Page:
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The Questions That Empowered My Mental Health Journey

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If you’re living with mental illness or are neurodivergent, you’re likely familiar with feelings of overwhelm and frustration due to the challenges associated with your condition. Combined with misconceptions about mental health and its treatments, it can often feel like the odds are against us.

However, even on the toughest days, it’s crucial to remember that there’s still hope. Through helpful coping skills that come along with understanding our sphere or locus of control as defined by the APA: the extent to which we believe we can influence our lives and the factors that impact our lives, circumstances, and situations.

Understanding our sphere of control is a great tool and first step for learning how to define and process our challenges, diagnoses, and other mental health-related obstacles in a way that fosters empathy, accountability, resilience, and compassion for ourselves.

It’s also a great tool for helping us realize in a world full of stigma, we still have a choice in how we relate to all aspects of our well-being. Here are a few other ways understanding one’s sphere of control and influence can come in handy in our mental health journey.

If you’re ever feeling overwhelmed, defensive, or frustrated by unsolicited advice, societal stigma, social media pressures, or negative portrayals of mental health, you’re not alone.

In my journey as someone with ADHD and anxiety, I’ve learned the importance of prioritizing my mental health and well-being. It often meant I had to distance myself from individuals who perpetuated stigma or dismissed the validity of seeking treatment. It’s draining to constantly feel the need to justify one’s diagnosis. While it was difficult to confront these attitudes, doing so allowed me to create a supportive network of understanding individuals who uplifted rather than undermined my recovery.

I recall the first few years of my mental health journey when I assumed that one day, my ADHD and anxiety, along with the intense thoughts and feelings accompanying those diagnoses, would disappear. Then one day, another mental health professional reminded me that having challenging thoughts, emotions, situations, or memories doesn’t mean we’re not making progress.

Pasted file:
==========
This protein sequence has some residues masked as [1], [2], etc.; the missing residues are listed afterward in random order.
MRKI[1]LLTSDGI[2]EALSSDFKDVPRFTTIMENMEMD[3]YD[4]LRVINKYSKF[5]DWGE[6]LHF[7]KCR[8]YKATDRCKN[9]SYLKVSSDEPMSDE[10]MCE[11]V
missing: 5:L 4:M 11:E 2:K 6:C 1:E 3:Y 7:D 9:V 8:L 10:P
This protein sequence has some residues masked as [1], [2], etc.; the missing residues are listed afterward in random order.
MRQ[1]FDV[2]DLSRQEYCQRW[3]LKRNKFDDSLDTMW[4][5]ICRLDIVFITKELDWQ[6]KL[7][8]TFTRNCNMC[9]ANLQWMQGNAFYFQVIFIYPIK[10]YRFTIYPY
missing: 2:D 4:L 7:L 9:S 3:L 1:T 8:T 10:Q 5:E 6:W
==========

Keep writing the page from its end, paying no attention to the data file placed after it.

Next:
So, how does our sphere of control how we relate to these challenges? It does so by empowering us to shift where we focus our attention. For example, shifting our attention from rumination to action also empowers us to validate those aspects of our journeys through solutions and healthy self-talk, helping us build self-acceptance, self-awareness, and self-compassion to hold space for ourselves.

A person’s sphere of control is one of the many tools in their mental health journey. It’s perfectly normal if you’re still figuring out your sphere of control — that’s part of the journey!

As a former peer support specialist and outreach worker diagnosed with ADHD and anxiety, here are a few questions I’ve found helpful in my journey and in supporting others:

• What information and resources do I need to better understand my obstacles, diagnosis, and treatment?
• How can I base my progress on what I consider progress instead of comparing myself to others?
• How can I play a more active role in my treatment so my support workers better understand what is going on with my well-being?
• How can I learn to be more compassionate with myself on my journey?
• What barriers are stopping me from seeking help?

If these questions don’t work for you, remember that everyone’s journey is unique. Here’s an alternative list of self-reflection questions (from Positive Psychology) to inspire and empower you on your path.

Originally published: April 12, 2024
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